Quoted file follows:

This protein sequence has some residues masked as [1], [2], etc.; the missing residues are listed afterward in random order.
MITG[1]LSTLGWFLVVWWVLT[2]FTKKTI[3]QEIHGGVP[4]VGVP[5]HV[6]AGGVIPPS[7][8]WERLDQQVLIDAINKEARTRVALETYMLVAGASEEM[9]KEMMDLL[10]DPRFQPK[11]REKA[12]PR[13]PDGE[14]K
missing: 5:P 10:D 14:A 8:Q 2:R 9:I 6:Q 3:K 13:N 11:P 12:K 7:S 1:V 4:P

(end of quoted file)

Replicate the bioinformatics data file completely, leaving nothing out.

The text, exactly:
This protein sequence has some residues masked as [1], [2], etc.; the missing residues are listed afterward in random order.
MITG[1]LSTLGWFLVVWWVLT[2]FTKKTI[3]QEIHGGVP[4]VGVP[5]HV[6]AGGVIPPS[7][8]WERLDQQVLIDAINKEARTRVALETYMLVAGASEEM[9]KEMMDLL[10]DPRFQPK[11]REKA[12]PR[13]PDGE[14]K
missing: 5:P 10:D 14:A 8:Q 2:R 9:I 6:Q 3:K 13:N 11:P 12:K 7:S 1:V 4:P